The so-called compliance verification clause will allow the EC to block the subsidiaries of vertically-integrated railways from operating in other member states if they have not implemented all possible safeguards to ensure fair competition in their home market.

The draft legislation breaks with the gradual push towards full vertical separation, which the EC has pursued vigorously through three previous railway packages, and supports the retention of the holding company structure, an important concession for member states such as Germany, Austria, and Italy, which have lobbied hard to keep it. Nonetheless, the EC insists that infrastructure managers must be operationally and financially independent from operators and strict "Chinese walls" will be required within such railways to ensure an appropriate level of separation between functions.

The Fourth Railway Package seeks to strengthen the role of infrastructure managers, which will control all functions essential to the operation of the network, including infrastructure investment planning, day-to-day operations and maintenance, and timetabling.

Operators which are deemed to be fully independent of infrastructure managers will be granted full access to domestic passenger markets when they are liberalised in December 2019, another key element of the proposed legislation. Companies will be allowed to offer competing commercial services or to bid for public service contracts, which account for over 90% of rail journeys in the EU and will become subject to mandatory tendering.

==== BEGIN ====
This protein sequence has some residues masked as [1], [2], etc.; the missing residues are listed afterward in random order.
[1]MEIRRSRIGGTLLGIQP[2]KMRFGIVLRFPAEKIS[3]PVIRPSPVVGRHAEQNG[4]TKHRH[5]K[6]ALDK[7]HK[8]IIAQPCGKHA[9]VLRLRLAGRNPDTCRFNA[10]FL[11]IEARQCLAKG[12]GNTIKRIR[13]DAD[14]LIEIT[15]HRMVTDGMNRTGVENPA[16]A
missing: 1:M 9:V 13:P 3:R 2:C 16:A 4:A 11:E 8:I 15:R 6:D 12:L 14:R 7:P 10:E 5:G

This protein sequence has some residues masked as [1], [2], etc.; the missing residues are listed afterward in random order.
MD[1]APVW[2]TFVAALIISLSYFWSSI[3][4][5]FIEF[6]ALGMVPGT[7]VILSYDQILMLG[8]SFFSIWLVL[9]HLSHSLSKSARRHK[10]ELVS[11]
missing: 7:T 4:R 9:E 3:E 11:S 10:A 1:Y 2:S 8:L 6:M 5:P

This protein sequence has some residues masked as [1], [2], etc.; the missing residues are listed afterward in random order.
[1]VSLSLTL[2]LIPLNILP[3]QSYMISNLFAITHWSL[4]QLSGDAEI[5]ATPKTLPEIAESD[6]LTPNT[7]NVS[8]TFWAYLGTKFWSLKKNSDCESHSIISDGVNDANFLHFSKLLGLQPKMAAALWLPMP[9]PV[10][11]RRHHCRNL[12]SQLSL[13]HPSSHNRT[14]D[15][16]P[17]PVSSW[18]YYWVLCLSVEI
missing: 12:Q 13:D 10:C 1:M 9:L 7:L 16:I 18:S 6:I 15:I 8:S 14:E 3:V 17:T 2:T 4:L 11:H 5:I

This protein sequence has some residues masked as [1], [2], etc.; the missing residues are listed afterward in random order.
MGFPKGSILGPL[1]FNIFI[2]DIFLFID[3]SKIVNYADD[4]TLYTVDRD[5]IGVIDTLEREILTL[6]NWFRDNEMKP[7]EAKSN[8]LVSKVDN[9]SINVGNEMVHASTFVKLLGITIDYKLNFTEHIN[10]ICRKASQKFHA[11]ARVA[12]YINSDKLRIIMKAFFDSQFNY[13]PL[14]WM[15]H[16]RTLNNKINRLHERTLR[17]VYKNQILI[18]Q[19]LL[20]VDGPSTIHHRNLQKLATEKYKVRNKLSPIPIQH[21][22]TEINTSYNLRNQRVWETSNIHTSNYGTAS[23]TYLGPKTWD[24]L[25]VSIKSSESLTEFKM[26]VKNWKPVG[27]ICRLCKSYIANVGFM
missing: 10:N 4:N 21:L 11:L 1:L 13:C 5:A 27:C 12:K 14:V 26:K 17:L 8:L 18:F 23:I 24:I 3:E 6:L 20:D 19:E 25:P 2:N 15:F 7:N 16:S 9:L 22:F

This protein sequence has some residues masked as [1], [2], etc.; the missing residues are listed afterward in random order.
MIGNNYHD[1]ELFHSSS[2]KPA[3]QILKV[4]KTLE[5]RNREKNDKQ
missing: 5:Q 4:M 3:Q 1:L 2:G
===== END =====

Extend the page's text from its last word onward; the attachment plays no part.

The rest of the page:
Certification will also be simplified under the new legislation, which will give the European Railway Agency (ERA) authority to issue EU-wide vehicle authorisations and safety certificates for operators. The EC argues centralising rolling stock approvals will allow a 20% reduction in the time it takes a new operator to enter the market and will also reduce the cost and duration of rolling stock authorisation by 20%, generating savings of up to €500m for the industry by 2025.

"We have the opportunity to create a truly European railway network which actually works, and alongside that an internal market for rail with common standards and far fewer barriers to competition," says European transport commissioner Mr Siim Kallas (pictured). "Trains would be able to run freely from Rotterdam to Genoa, from Paris to Bratislava, and from Warsaw to Marseille."

The Community of European Railways and Infrastructure Managers (CER) welcomed the proposals for greater efficiency in certification of operators and rolling stock, but says it "cannot support the disproportionate measures regarding separation between infrastructure managers and railway undertakings," arguing that existing European legislation contains sufficient safeguards against anticompetitive practices.

The proposals must now be approved by the European Parliament and Member States before being adopted.